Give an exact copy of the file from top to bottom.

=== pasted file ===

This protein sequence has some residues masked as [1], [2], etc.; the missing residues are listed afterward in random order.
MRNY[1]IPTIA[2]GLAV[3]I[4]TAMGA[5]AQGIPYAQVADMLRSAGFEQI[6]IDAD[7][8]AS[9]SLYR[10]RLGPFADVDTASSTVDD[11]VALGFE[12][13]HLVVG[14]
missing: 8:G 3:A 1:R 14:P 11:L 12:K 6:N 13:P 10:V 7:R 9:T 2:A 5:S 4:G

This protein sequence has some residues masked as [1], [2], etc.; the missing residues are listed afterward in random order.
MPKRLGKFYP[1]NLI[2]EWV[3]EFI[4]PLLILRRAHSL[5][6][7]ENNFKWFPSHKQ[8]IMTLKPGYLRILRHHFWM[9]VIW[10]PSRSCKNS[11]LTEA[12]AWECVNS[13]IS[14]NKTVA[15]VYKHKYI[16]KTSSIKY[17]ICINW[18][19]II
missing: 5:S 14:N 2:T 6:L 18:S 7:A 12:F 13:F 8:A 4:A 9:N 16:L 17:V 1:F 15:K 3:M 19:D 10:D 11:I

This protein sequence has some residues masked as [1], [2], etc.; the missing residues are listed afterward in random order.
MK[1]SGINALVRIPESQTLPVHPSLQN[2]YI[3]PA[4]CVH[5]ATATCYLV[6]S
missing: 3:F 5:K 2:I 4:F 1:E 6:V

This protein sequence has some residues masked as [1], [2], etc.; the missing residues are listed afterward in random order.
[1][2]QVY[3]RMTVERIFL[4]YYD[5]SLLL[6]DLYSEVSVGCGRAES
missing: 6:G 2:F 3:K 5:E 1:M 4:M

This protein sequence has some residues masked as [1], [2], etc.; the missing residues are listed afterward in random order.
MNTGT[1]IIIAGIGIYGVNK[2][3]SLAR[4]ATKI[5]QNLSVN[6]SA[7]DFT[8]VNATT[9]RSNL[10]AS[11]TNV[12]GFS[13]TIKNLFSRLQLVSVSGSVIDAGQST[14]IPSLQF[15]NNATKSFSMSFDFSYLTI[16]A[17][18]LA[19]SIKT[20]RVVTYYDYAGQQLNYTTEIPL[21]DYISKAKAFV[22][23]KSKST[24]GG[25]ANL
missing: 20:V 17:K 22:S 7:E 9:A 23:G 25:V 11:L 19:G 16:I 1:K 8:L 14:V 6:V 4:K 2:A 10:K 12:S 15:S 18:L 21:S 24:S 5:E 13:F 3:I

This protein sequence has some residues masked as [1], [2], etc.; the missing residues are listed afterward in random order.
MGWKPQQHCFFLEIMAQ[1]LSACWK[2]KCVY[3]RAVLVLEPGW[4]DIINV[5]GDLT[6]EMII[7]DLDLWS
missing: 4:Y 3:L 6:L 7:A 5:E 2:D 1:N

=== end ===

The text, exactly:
This protein sequence has some residues masked as [1], [2], etc.; the missing residues are listed afterward in random order.
MRNY[1]IPTIA[2]GLAV[3]I[4]TAMGA[5]AQGIPYAQVADMLRSAGFEQI[6]IDAD[7][8]AS[9]SLYR[10]RLGPFADVDTASSTVDD[11]VALGFE[12][13]HLVVG[14]
missing: 8:G 3:A 1:R 14:P 11:L 12:K 6:N 13:P 10:V 7:R 9:T 2:A 5:S 4:G

This protein sequence has some residues masked as [1], [2], etc.; the missing residues are listed afterward in random order.
MPKRLGKFYP[1]NLI[2]EWV[3]EFI[4]PLLILRRAHSL[5][6][7]ENNFKWFPSHKQ[8]IMTLKPGYLRILRHHFWM[9]VIW[10]PSRSCKNS[11]LTEA[12]AWECVNS[13]IS[14]NKTVA[15]VYKHKYI[16]KTSSIKY[17]ICINW[18][19]II
missing: 5:S 14:N 2:T 6:L 18:S 7:A 12:F 13:F 8:A 4:A 9:N 16:L 17:V 1:F 15:K 3:M 19:D 10:D 11:I

This protein sequence has some residues masked as [1], [2], etc.; the missing residues are listed afterward in random order.
MK[1]SGINALVRIPESQTLPVHPSLQN[2]YI[3]PA[4]CVH[5]ATATCYLV[6]S
missing: 3:F 5:K 2:I 4:F 1:E 6:V

This protein sequence has some residues masked as [1], [2], etc.; the missing residues are listed afterward in random order.
[1][2]QVY[3]RMTVERIFL[4]YYD[5]SLLL[6]DLYSEVSVGCGRAES
missing: 6:G 2:F 3:K 5:E 1:M 4:M

This protein sequence has some residues masked as [1], [2], etc.; the missing residues are listed afterward in random order.
MNTGT[1]IIIAGIGIYGVNK[2][3]SLAR[4]ATKI[5]QNLSVN[6]SA[7]DFT[8]VNATT[9]RSNL[10]AS[11]TNV[12]GFS[13]TIKNLFSRLQLVSVSGSVIDAGQST[14]IPSLQF[15]NNATKSFSMSFDFSYLTI[16]A[17][18]LA[19]SIKT[20]RVVTYYDYAGQQLNYTTEIPL[21]DYISKAKAFV[22][23]KSKST[24]GG[25]ANL
missing: 20:V 17:K 22:S 7:E 9:A 23:G 25:V 11:L 19:G 16:I 1:K 8:L 14:V 6:V 4:K 2:A 10:K 12:S 15:S 18:L 21:S 24:S 5:E 13:F 3:I

This protein sequence has some residues masked as [1], [2], etc.; the missing residues are listed afterward in random order.
MGWKPQQHCFFLEIMAQ[1]LSACWK[2]KCVY[3]RAVLVLEPGW[4]DIINV[5]GDLT[6]EMII[7]DLDLWS
missing: 4:Y 3:L 6:L 7:A 5:E 2:D 1:N